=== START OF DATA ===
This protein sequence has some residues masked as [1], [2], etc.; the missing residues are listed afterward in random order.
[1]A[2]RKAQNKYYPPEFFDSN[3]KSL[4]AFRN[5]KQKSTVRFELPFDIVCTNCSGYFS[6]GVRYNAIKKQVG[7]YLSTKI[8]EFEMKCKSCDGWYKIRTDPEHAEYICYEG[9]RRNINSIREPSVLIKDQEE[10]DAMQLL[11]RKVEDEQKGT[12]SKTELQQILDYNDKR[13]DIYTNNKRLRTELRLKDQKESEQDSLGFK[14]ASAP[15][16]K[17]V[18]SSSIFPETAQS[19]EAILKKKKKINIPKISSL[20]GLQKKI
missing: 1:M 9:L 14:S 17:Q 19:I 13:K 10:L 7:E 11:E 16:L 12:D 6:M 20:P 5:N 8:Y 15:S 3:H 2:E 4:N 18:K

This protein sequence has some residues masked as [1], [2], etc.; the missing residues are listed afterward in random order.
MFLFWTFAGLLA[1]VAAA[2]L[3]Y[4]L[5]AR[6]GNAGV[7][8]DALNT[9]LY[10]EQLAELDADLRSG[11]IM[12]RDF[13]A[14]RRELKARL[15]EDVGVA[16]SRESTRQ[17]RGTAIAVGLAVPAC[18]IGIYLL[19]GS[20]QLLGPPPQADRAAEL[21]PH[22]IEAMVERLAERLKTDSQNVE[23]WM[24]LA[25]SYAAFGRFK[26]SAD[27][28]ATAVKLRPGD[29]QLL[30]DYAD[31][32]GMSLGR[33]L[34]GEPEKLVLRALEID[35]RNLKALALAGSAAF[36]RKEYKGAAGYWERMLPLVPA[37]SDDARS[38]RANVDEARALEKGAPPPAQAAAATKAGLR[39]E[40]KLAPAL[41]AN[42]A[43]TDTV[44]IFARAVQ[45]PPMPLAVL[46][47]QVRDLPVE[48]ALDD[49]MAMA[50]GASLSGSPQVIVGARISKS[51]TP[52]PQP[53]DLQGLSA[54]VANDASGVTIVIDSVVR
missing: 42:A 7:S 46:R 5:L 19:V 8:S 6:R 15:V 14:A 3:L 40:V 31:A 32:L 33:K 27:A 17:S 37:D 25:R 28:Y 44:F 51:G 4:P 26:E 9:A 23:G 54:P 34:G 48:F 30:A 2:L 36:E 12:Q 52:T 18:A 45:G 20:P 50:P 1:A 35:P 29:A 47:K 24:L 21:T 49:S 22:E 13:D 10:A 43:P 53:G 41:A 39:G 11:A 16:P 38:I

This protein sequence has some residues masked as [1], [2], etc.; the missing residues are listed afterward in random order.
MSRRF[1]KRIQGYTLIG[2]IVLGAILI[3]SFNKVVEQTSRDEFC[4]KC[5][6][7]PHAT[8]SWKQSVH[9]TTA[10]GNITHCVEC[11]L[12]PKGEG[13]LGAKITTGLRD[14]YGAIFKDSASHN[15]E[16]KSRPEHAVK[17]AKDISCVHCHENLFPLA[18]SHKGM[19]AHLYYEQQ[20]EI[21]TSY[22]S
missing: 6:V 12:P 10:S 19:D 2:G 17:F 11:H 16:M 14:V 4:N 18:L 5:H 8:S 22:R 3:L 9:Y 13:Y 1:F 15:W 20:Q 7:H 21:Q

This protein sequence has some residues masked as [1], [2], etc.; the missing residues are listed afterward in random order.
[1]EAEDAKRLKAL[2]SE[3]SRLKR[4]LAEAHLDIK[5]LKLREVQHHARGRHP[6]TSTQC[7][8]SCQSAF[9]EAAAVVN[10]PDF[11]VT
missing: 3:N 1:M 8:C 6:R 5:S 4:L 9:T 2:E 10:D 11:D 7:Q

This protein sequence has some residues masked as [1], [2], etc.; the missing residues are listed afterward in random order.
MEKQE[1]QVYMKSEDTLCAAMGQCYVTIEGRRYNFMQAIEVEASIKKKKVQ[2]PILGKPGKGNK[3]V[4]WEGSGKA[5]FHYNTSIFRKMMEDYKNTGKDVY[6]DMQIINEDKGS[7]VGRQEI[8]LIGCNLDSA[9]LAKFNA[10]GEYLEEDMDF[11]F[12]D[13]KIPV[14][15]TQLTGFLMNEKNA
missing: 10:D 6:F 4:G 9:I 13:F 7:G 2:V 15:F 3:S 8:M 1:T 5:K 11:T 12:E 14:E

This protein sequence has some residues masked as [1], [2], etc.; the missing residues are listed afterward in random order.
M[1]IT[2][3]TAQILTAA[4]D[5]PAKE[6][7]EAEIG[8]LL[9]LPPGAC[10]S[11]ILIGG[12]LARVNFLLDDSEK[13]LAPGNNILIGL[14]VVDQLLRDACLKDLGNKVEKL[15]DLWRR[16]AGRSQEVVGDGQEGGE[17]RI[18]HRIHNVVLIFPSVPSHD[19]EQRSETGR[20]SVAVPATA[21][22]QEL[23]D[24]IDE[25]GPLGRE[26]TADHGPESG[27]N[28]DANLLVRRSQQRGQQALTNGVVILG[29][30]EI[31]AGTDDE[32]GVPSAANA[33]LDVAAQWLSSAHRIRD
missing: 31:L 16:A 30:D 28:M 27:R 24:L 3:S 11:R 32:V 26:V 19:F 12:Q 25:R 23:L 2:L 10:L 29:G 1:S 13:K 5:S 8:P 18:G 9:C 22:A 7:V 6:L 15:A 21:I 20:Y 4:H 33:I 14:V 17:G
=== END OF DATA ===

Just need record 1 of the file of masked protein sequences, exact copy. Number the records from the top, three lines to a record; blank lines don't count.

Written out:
This protein sequence has some residues masked as [1], [2], etc.; the missing residues are listed afterward in random order.
[1]A[2]RKAQNKYYPPEFFDSN[3]KSL[4]AFRN[5]KQKSTVRFELPFDIVCTNCSGYFS[6]GVRYNAIKKQVG[7]YLSTKI[8]EFEMKCKSCDGWYKIRTDPEHAEYICYEG[9]RRNINSIREPSVLIKDQEE[10]DAMQLL[11]RKVEDEQKGT[12]SKTELQQILDYNDKR[13]DIYTNNKRLRTELRLKDQKESEQDSLGFK[14]ASAP[15][16]K[17]V[18]SSSIFPETAQS[19]EAILKKKKKINIPKISSL[20]GLQKKI
missing: 1:M 9:L 14:S 17:Q 19:I 13:K 10:L 7:E 11:E 16:L 12:D 6:M 20:P 5:N 8:Y 15:S 3:H 2:E 4:N 18:K